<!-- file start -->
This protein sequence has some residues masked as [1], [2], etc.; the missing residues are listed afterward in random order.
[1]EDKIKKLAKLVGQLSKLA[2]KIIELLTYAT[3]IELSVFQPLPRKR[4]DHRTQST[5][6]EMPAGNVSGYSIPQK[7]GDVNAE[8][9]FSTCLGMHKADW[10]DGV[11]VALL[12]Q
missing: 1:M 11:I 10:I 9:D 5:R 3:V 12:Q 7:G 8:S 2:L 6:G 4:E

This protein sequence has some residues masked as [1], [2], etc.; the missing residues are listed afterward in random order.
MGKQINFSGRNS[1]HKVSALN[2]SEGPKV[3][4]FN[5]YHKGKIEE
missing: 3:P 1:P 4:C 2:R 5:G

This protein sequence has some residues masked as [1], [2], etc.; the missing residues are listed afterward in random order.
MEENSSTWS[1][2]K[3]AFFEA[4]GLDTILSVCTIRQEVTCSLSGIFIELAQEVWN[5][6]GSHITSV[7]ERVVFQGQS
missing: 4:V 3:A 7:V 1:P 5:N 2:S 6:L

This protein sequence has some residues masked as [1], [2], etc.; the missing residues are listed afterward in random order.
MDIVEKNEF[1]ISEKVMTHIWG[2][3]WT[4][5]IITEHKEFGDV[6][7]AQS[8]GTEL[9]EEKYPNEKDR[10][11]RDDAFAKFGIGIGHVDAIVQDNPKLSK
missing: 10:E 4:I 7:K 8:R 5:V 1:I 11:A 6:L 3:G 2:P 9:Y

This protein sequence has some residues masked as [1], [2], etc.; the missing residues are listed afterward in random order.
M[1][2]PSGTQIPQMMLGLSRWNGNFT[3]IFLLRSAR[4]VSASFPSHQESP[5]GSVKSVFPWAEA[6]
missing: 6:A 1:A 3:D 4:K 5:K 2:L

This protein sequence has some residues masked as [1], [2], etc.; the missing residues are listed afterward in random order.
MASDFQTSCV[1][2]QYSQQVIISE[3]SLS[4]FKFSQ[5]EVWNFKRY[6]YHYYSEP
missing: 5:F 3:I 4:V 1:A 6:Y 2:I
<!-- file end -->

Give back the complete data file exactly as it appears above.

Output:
This protein sequence has some residues masked as [1], [2], etc.; the missing residues are listed afterward in random order.
[1]EDKIKKLAKLVGQLSKLA[2]KIIELLTYAT[3]IELSVFQPLPRKR[4]DHRTQST[5][6]EMPAGNVSGYSIPQK[7]GDVNAE[8][9]FSTCLGMHKADW[10]DGV[11]VALL[12]Q
missing: 1:M 11:I 10:I 9:D 5:R 3:V 12:Q 7:G 8:S 2:L 6:G 4:E

This protein sequence has some residues masked as [1], [2], etc.; the missing residues are listed afterward in random order.
MGKQINFSGRNS[1]HKVSALN[2]SEGPKV[3][4]FN[5]YHKGKIEE
missing: 3:P 1:P 4:C 2:R 5:G

This protein sequence has some residues masked as [1], [2], etc.; the missing residues are listed afterward in random order.
MEENSSTWS[1][2]K[3]AFFEA[4]GLDTILSVCTIRQEVTCSLSGIFIELAQEVWN[5][6]GSHITSV[7]ERVVFQGQS
missing: 4:V 3:A 7:V 1:P 5:N 2:S 6:L

This protein sequence has some residues masked as [1], [2], etc.; the missing residues are listed afterward in random order.
MDIVEKNEF[1]ISEKVMTHIWG[2][3]WT[4][5]IITEHKEFGDV[6][7]AQS[8]GTEL[9]EEKYPNEKDR[10][11]RDDAFAKFGIGIGHVDAIVQDNPKLSK
missing: 10:E 4:I 7:K 8:R 5:V 1:I 11:A 6:L 3:G 2:P 9:Y

This protein sequence has some residues masked as [1], [2], etc.; the missing residues are listed afterward in random order.
M[1][2]PSGTQIPQMMLGLSRWNGNFT[3]IFLLRSAR[4]VSASFPSHQESP[5]GSVKSVFPWAEA[6]
missing: 6:A 1:A 3:D 4:K 5:K 2:L

This protein sequence has some residues masked as [1], [2], etc.; the missing residues are listed afterward in random order.
MASDFQTSCV[1][2]QYSQQVIISE[3]SLS[4]FKFSQ[5]EVWNFKRY[6]YHYYSEP
missing: 5:F 3:I 4:V 1:A 6:Y 2:I